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Open AccessArticle

LGBT+ Health Teaching within the Undergraduate Medical Curriculum

1
Department, University College London Medical School, London WC1E 6JL, UK
2
Royal Free London NHS Foundation Trust, London NW3 2QG, UK
3
Groundwork London, London SE1 7QZ, UK
4
UCL Institute of Health Informatics, London NW1 2DA, UK
*
Author to whom correspondence should be addressed.
Int. J. Environ. Res. Public Health 2019, 16(13), 2305; https://doi.org/10.3390/ijerph16132305
Received: 13 June 2019 / Revised: 26 June 2019 / Accepted: 27 June 2019 / Published: 28 June 2019
(This article belongs to the Special Issue Health and Wellbeing in Sexual Orientation and Gender Identity)
Introduction: The lesbian, gay, bisexual, and transgender (LGBT+) population experience health and social inequalities, including discrimination within healthcare services. There is a growing international awareness of the importance of providing healthcare professionals and students with dedicated training on LGBT+ health. Methods: We introduced a compulsory teaching programme in a large London-based medical school, including a visit from a transgender patient. Feedback was collected across four years, before (n = 433) and after (n = 541) the session. Student confidence in using appropriate terminology and performing a clinical assessment on LGBT+ people was assessed with five-point Likert scales. Fisher exact tests were used to compare the proportion responding “agree” or “strongly agree”. Results: Of the students, 95% (CI 93–97%) found the teaching useful with 97% (96–99%) finding the visitor’s input helpful. Confidence using appropriate terminology to describe sexual orientation increased from 62% (58–67%) to 93% (91–95%) (Fisher p < 0.001) and gender identity from 41% (36–46%) to 91% (88–93%) (p < 0.001). Confidence in the clinical assessment of a lesbian, gay or bisexual patient increased from 75% (71–79%) to 93% (90–95%) (p < 0.001), and of a transgender patient from 35% (31–40%) to 84% (80–87%) (p < 0.001). Discussion: This teaching programme, written and delivered in collaboration with the LGBT+ community, increases students’ confidence in using appropriate language related to sexual orientation and gender identity, and in the clinical assessment of LGBT+ patients. View Full-Text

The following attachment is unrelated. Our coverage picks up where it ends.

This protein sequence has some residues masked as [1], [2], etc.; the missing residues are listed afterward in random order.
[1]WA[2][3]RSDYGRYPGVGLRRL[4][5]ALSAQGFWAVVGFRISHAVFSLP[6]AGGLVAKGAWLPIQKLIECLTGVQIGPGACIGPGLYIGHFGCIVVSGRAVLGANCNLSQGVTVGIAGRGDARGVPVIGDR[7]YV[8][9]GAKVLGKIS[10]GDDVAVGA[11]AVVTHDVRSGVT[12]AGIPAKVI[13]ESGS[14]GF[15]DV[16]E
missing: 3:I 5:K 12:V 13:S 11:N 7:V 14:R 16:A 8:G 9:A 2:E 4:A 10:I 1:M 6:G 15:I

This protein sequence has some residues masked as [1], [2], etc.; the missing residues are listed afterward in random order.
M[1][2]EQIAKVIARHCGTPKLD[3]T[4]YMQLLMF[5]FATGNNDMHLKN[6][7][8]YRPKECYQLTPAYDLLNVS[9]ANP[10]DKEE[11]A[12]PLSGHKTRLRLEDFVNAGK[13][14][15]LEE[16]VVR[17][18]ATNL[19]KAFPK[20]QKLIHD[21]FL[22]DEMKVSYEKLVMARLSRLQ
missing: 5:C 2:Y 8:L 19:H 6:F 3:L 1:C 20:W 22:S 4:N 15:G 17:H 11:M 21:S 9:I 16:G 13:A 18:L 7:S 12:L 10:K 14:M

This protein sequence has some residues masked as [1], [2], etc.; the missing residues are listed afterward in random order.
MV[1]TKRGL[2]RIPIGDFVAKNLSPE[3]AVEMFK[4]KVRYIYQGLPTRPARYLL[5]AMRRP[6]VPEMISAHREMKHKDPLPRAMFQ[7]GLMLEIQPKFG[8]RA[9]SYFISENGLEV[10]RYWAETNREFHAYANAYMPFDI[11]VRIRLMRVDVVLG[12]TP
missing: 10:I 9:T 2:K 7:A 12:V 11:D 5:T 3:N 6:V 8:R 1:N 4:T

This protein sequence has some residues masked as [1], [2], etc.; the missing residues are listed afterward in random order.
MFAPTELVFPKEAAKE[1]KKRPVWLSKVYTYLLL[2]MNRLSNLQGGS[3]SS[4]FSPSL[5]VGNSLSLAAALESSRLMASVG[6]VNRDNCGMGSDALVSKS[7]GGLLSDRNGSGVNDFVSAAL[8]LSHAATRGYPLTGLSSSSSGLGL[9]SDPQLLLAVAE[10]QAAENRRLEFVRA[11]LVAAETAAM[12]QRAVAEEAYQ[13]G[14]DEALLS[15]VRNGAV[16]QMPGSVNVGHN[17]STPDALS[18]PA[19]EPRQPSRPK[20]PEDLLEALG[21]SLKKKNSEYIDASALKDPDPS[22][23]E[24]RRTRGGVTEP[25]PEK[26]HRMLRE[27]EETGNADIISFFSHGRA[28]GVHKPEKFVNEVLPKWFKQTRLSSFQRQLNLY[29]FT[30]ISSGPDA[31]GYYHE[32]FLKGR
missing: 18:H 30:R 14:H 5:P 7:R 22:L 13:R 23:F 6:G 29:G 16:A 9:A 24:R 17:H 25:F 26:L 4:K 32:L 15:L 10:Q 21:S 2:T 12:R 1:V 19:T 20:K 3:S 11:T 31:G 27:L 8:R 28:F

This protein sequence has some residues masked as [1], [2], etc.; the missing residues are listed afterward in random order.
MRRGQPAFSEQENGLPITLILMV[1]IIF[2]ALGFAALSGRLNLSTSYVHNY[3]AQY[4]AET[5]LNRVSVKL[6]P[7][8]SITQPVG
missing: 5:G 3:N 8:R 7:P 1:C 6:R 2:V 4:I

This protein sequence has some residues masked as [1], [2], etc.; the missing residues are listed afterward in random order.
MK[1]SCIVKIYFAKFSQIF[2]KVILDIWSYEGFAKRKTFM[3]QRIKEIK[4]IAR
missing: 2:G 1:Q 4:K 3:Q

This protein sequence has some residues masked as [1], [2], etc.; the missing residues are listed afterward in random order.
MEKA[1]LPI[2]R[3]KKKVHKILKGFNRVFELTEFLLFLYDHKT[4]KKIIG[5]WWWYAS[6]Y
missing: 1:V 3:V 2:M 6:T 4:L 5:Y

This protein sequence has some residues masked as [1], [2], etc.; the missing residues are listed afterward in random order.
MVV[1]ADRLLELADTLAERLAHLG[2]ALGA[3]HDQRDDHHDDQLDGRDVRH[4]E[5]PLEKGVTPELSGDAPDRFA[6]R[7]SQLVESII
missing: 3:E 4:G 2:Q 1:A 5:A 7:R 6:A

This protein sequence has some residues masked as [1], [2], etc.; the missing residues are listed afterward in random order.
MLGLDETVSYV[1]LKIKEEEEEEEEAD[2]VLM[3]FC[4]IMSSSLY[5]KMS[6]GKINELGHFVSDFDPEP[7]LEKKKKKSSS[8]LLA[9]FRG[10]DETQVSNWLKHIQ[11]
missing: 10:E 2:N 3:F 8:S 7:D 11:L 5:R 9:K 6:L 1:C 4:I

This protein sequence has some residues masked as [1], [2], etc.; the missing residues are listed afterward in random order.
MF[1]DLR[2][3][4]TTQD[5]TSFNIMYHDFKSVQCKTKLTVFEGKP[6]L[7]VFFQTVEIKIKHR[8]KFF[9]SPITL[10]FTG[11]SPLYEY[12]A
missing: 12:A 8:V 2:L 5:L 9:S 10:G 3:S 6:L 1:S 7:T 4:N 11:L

Keywords: LGBT; gay; lesbian; transgender; undergraduate medical education; decolonizing the curriculum; medical education; curriculum development LGBT; gay; lesbian; transgender; undergraduate medical education; decolonizing the curriculum; medical education; curriculum development
MDPI and ACS Style

Salkind, J.; Gishen, F.; Drage, G.; Kavanagh, J.; Potts, H.W.W. LGBT+ Health Teaching within the Undergraduate Medical Curriculum. Int. J. Environ. Res. Public Health 2019, 16, 2305.

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